1933 Gum, Inc. Double Header Pins (PX3)

Gum, Inc., who later made 1939-41 Play Ball cards, started in baseball with metal medallions that were meant to be paired front-to-back, hence the name "Double Header." An unopened pack, perhaps unique to our hobby, sold in 2011 via REA.

Their medals cropped Oscar to face alone. He looks friendlier here than on your other 1933 choice, DeLong Gum, a small set published by Goudey's former treasurer, Harold DeLong.

1933 DeLong Play Ball Gum (R333) #3

Metal coin sets remain a gray area and hard to recommend when other options remain. This set's drab and little-known in our hobby.

Cost: As of writing, eBay sellers ask $60-200 Buy-It-Now for graded PX3 coins (example search).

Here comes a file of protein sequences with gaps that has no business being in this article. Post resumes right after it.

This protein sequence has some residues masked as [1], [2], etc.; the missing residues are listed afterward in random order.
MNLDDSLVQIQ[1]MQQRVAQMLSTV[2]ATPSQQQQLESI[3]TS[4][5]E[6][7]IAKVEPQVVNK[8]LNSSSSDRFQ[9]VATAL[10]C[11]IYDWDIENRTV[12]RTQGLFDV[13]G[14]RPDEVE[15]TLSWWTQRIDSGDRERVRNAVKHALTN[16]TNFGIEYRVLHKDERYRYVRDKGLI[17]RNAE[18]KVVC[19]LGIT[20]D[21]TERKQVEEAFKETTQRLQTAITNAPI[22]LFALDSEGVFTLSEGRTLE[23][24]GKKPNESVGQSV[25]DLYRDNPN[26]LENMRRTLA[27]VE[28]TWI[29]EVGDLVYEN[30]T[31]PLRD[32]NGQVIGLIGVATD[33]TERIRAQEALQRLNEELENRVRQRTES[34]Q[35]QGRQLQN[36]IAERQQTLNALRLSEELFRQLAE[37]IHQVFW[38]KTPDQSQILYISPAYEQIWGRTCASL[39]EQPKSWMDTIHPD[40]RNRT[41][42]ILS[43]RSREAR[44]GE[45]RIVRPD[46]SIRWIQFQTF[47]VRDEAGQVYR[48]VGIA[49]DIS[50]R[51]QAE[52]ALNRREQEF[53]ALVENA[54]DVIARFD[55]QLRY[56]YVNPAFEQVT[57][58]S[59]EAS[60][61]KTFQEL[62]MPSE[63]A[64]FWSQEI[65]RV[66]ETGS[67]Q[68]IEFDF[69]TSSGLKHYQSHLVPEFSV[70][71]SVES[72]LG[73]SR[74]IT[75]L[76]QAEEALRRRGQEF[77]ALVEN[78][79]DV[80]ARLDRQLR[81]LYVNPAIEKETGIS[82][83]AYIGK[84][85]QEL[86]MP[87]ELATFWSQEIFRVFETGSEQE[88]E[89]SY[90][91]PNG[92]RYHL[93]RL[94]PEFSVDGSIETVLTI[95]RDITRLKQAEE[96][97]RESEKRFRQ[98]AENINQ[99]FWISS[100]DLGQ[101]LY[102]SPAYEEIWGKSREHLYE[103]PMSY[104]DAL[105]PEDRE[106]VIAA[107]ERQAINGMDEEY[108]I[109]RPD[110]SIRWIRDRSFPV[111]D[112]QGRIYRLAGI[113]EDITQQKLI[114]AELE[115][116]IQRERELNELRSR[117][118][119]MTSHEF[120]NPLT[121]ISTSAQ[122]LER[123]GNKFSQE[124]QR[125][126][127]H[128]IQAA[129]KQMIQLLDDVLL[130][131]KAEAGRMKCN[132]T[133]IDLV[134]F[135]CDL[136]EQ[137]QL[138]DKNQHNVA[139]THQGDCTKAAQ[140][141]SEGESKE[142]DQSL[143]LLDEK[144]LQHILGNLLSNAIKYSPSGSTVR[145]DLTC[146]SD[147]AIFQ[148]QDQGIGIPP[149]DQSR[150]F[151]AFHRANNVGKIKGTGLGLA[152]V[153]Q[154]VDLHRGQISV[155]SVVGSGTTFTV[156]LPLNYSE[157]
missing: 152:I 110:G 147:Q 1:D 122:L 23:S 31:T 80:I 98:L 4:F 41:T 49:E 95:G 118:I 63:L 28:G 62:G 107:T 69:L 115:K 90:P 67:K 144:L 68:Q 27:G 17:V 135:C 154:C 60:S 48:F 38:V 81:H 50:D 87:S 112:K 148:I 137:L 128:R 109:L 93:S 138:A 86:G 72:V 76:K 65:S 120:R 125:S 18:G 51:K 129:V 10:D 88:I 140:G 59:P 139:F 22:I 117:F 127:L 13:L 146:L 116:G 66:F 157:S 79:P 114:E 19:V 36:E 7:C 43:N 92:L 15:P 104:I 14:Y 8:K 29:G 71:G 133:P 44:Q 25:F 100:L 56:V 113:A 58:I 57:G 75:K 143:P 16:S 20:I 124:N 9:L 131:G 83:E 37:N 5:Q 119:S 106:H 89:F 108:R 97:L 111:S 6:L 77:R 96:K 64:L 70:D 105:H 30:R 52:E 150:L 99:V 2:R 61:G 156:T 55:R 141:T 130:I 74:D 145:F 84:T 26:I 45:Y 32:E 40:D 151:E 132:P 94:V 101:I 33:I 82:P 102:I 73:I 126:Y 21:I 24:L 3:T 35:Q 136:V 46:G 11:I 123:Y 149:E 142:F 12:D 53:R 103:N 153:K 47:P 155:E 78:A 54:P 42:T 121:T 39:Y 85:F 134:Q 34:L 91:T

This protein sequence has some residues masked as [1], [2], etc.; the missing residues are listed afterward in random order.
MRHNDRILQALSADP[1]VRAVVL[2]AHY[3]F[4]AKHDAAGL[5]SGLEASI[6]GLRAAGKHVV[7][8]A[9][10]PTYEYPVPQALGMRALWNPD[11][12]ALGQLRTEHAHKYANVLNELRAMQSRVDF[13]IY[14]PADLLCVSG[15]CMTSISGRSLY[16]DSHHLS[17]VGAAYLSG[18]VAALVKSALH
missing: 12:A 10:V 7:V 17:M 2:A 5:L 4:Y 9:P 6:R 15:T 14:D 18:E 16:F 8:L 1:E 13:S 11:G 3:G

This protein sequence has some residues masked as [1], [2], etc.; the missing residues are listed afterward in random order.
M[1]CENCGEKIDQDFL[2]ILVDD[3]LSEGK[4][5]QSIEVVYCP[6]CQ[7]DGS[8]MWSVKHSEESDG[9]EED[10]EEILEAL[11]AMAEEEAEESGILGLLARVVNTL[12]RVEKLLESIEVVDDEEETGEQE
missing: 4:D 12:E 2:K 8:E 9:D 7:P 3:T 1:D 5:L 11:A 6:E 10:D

1934 Goudey Big League Gum (R320)

Oscar's first Goudey card shows DeLong design influence with its sketched grass and cartoon diamond. Its photo expands what Gum, Inc. put on its coin to show his batting follow-through and classic bloused uniform.

Oscar played every day at a key position, second base, so it's a mystery why Goudey left him off 1933's set. Just nine Browns got cards that year, well below average for a 240-card set covering 16 teams. The crosstown Cardinals got 14 and Rogers Hornsby appears for each squad thanks to his move from Cardinals player to Browns player-manager in late July.

Cost: 1934 commons like Oscar run ~$5-10 in low grades.

1934 O-Pee-Chee/Butterfinger Premiums (V94)